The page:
Evolution of Open Data in Smartcities
By Victoria López, @victoriademates | Link to download Original text
Member of the Open Data Working Group of the Network of Local Entities for Transparency and Citizen Participation (Spanish Federation of Municipalities and Provinces). Associate Professor of the Faculty of Computer Science at the Universidad Complutense de Madrid.
On the occasion of the Open Data Day, Saturday, March 4, 2017.
Since the 2004 Open Knowledge Foundation began to claim citizens’ rights on public data, the universal panorama has changed enormously. Partly because of the policies of transparency of the most advanced governments, and partly because of the necessary development of smart cities. A strategy widely accepted by large cities is to motivate the participation of companies, institutions and individuals in the development of resources and applications: “We invite you to discover and build on public data” is the message of some governments. This strategy wants to achieve two goals: to increase quality of life and security of citizens. But, how is it achieved? It is clear that new information technologies are very much in the forefront of these goals. Open Data becomes a commodity that governments must supply in a transparent way. As compensation, companies are invited to build businesses of interest for the citizens that at the same time generates wealth and contributes to the economic development of the smart cities especially. An example is Moovit, an application that allows us to know at what time our bus arrives. Nowadays there are already countless applications based on the reuse of Open Data. And this will expand rapidly.
Motivated by transparency policies, governments are willing to provide the most valuable raw material: data. These data are collected with public money, stored and updated in easily manageable formats. Once published, they become Open Data. Since September 30, 2010, when the UK’s National Archives released the first government license for data re-use. Open Government doctrines have been aimed at helping citizens to create and improve public services and transparency. Usually the Open Data are accessible in web portals that have evolved very positively in the last years. In these portals we can download datasets and analyze them directly. We may also request the publication of new datasets or automate downloads or run queries of interest to our business. In the era of Big Data, open sources of information are especially interesting: they are up-to-date, clean and reliable. They do not require complicated integration processes as they do not contain noise and we only have to download the data sets we need at a specific time, so we save both transfer time and storage costs.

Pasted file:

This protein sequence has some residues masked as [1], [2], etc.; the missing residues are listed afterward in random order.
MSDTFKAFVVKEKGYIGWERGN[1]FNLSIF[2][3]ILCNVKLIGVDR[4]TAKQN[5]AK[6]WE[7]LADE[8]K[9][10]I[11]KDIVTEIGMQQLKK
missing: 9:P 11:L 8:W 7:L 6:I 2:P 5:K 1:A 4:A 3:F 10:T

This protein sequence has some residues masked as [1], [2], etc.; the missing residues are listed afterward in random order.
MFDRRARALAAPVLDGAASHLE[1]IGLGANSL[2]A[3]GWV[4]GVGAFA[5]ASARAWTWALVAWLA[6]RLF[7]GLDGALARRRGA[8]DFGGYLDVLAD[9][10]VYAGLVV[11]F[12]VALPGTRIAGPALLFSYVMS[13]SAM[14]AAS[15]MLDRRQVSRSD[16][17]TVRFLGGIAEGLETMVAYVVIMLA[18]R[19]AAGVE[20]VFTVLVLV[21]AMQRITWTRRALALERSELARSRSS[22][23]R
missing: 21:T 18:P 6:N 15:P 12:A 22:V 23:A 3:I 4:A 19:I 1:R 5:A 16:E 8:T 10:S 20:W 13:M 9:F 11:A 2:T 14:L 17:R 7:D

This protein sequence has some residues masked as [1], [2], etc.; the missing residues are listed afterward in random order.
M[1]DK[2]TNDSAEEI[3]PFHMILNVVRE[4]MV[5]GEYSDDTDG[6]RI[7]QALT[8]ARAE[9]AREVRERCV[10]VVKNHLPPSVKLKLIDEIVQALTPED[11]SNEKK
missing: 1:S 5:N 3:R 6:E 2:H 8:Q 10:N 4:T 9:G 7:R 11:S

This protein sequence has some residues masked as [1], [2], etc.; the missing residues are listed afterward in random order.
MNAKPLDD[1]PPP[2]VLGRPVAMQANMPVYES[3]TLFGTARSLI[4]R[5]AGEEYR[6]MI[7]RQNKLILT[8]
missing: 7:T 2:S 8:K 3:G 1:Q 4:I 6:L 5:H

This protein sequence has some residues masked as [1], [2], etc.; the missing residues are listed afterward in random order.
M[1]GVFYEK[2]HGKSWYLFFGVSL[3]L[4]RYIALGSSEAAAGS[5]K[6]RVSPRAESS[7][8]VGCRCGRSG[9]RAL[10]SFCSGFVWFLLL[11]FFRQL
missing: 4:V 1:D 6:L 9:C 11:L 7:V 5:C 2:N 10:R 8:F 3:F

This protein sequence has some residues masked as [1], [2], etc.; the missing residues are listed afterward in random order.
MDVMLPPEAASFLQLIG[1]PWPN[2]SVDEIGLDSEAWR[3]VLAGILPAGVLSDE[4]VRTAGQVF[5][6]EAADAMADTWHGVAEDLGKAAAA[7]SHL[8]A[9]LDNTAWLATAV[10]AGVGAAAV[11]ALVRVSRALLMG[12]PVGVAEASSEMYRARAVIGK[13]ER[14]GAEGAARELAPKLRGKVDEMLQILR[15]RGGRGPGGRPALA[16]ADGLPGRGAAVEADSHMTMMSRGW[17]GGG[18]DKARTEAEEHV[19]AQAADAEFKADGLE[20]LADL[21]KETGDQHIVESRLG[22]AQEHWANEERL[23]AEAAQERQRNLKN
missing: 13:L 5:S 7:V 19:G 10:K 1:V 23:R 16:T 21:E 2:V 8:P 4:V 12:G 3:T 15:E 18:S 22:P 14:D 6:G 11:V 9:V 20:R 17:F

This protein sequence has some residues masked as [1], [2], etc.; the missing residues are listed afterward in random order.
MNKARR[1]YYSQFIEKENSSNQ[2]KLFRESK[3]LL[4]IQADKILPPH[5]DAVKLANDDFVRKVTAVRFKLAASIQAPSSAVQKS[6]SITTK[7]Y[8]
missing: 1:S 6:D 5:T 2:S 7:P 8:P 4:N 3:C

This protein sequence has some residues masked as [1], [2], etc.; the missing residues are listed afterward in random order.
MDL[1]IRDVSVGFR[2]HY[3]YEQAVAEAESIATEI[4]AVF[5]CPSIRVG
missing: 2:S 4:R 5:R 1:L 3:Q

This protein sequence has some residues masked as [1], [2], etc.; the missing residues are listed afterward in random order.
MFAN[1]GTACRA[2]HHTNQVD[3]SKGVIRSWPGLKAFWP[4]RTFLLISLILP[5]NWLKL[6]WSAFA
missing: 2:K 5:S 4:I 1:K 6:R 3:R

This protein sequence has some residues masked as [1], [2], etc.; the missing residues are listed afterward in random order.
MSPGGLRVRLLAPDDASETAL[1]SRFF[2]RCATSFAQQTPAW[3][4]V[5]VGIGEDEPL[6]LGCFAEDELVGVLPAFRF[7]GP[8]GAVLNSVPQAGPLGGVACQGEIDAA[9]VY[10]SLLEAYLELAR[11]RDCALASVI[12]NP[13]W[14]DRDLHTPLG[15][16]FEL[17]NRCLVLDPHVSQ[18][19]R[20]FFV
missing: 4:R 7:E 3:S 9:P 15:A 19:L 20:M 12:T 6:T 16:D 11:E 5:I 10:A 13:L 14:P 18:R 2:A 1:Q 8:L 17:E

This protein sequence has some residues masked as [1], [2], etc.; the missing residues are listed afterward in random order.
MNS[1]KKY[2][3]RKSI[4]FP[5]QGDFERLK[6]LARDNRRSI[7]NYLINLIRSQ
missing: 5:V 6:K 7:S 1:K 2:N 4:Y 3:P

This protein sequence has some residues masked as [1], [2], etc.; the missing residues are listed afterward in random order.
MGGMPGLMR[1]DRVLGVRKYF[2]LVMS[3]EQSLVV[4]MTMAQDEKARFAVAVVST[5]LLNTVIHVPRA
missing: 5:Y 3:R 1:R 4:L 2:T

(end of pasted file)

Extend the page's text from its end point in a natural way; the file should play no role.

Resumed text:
Fortunately, universities and research centers are also joining this initiative. They are working in building open repositories where the results of research and all kinds of experimental data is published. In Spain, for example, the Institutional Repository of the University of Granada has been created. Also in Madrid, the Social Big Data-CM project with members of several universities, is developing an open repository where they will share their researching on the social Big Data change. Very soon all our universities will contribute their results and together with the Open Government we will see great changes in our society.